Police had to track down 48 tropical fish before they died after they were mistakenly removed from a train.
The fish were being taken to the University of Hull by post-graduate student Kai Winkelmann on Thursday.
He noticed the case with the fish was missing when he arrived at Doncaster to change trains and assumed they had been stolen.
British Transport Police officers located them in Peterborough and got them back to him within an hour.
Mr Winkelmann said the rare African fish, telmatochromis temporalis, would have died if they had not been found as quickly.
He said: “I had been studying these fish, which have been shown to be tremendously valuable for evolutionary biology, for over three years.
“The fish are tropical so if they stay at less than 23C to 29C for more than a few hours they wouldn’t survive so it was vital we tracked down the case.
“Within moments I saw several officers on the phone and like a miracle they found it at Peterborough with the fish still alive.”
Sgt Steve Down, from British Transport Police, said “The officers at Doncaster quickly realised the scale of the problem and called BTP and rail staff colleagues at Peterborough and Kings Cross, and the fish were quickly tracked down at Peterborough, still alive.
“We quickly made arrangements to have the fish put on the next northbound service to Doncaster where they were reunited with Mr Winkelmann who managed to continue on this journey without any further incidents.”
He is currently in hospital and it sounds like he’s in a bad way. Our thoughts are with him, his family and friends, and our colleagues who arrived on the scene.
It’s a harsh reminder that there is no such thing as a ‘routine’ call or traffic stop.
We ask you to join us in hoping and praying that he pulls through very soon.
Stay safe, and look after each other.
Smoking Ban Considered for Prisons
A ban on smoking in all areas of jails in England and Wales is being considered by the Prison Service.
A pilot is expected to begin next year, with a ban likely by 2015.
It is thought the move is linked to potential legal action by staff and inmates who have suffered the effects of passive smoking.
Campaigners warn a ban would be difficult to implement and could have a destabilising effect, with an estimated 80% of prisoners thought to be smokers.
Smokers among the 84,000 inmates at prisons in England and Wales, where tobacco is used as currency on the wings, will be offered nicotine patches as a substitute.
A Prison Service spokesman said: “We are considering banning smoking across the prison estate and as part of this are looking at possible sites as early adopters.”
According to a report in the Times newspaper, prisons in south-west England, including Exeter and Eastwood Park Women’s jail, will be involved in the pilot in the spring.
Inmates are currently allowed to smoke in their cells but a ban would prohibit this and extend to all parts of a prison, including exercise yards.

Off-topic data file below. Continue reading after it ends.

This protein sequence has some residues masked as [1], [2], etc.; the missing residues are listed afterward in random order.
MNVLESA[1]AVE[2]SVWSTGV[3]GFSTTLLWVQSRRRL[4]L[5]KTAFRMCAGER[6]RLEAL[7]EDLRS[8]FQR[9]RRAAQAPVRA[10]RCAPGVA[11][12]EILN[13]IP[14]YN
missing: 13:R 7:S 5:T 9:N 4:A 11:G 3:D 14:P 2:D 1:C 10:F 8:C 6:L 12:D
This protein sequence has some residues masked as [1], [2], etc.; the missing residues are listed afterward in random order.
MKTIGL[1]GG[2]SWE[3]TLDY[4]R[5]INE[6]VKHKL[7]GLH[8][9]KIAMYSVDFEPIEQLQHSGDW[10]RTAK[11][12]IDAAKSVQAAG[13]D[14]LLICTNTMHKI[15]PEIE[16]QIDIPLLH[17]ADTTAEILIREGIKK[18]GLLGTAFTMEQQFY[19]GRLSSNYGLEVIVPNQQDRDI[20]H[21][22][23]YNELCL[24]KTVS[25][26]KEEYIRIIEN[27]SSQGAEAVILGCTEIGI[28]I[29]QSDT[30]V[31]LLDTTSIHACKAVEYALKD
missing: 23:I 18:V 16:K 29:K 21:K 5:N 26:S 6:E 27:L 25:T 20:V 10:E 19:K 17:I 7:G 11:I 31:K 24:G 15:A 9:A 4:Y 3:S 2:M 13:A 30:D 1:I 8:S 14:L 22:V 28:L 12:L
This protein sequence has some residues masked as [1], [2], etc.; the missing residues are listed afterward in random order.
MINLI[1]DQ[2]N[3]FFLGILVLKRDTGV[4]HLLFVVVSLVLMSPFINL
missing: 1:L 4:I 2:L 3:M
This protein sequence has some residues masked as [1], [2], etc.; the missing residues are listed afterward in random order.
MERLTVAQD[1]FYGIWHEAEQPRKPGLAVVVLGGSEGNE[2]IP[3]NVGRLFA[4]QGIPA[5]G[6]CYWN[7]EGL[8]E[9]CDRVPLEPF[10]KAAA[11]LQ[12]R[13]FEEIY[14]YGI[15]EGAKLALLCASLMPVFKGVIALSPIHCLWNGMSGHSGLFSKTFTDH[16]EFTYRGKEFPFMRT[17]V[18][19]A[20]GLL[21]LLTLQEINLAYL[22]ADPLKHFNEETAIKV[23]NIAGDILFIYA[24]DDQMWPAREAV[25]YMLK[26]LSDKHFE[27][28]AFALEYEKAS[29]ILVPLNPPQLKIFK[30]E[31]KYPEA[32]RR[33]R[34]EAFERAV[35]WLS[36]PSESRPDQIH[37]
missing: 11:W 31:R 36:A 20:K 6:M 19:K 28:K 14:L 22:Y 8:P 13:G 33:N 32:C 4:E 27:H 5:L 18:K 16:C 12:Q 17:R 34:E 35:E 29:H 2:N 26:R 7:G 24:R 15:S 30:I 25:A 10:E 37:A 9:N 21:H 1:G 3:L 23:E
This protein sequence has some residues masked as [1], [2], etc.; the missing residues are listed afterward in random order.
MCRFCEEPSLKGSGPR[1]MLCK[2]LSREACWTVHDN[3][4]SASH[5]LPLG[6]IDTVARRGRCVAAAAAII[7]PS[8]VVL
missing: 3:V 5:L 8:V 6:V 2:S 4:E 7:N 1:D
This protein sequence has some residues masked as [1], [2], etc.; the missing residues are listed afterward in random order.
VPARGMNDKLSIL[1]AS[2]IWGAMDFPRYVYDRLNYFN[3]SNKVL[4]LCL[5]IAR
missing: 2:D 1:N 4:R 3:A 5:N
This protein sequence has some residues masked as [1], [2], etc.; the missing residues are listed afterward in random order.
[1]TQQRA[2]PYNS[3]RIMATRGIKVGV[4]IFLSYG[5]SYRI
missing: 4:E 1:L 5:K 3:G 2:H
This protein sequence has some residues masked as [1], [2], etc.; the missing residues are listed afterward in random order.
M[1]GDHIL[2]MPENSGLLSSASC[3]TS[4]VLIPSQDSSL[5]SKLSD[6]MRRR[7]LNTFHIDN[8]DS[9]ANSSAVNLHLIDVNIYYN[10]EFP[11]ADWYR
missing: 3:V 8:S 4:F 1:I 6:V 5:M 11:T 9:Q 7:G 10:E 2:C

Senior prison staff were said to have been informed of the move in a letter.
“There may well be good intentions behind this policy proposal but it will undoubtedly put a lot of pressure on jails. You will no doubt be aware that the decision has been made that the time is right for the prison estate to adopt a tobacco and smoke-free policy to provide a smoke-free workplace/environment for our staff and prisoners,” the letter, quoted in the Times, said.
The Prison Officers Association (POA) union began campaigning for a smoking ban in all UK prisons in 2007.
It had expressed concerns about staff and prisoners “forced to suffer the harmful effects of second-hand smoke”.
It came after smoking bans were introduced across the UK designed to protect people from the effects of second-hand smoke in workplaces and enclosed public places.
The bans did not apply to prisoners as their cells were defined as “domestic premises”, although non-smoking prisoners could not be made to share a cell with a smoker.
POA general secretary Steve Gillan told the Times the union would work with the Ministry of Justice to make sure a ban “works effectively”.
‘Pressure on jails’
He acknowledged it “could cause disturbances” but pointed out a ban had successfully been introduced in young offender institutions in England and Wales.
Andrew Neilson, from campaign charity the Howard League for Penal Reform, suggested a ban would be difficult to enforce.
He told the BBC: “Prisons are going through unprecedented budget cuts, prison resources, staff resources have been cut, there may well be good intentions behind this policy proposal, but it will undoubtedly put a lot of pressure on jails which are already pretty stretched.”
He added there could be a damaging effect in the short term on the mental health of prisoners “who are often very distressed”.
A ban on smoking in workplaces and enclosed public spaces came into effect in England in July 2007 following similar legislation in Scotland, Wales and Northern Ireland.
Hey don’t know if you do shoutouts for us fellow cops but if you can. I’m running the marathon next year again….yes once wasnt enough….haha I’m running on behalf of Mental Health Foundation which is a charity close to my heart. I know money is tight for all but everything counts and I want to raise awareness for the foundation. Thank you. www.virginmoneygiving.com/Mujdek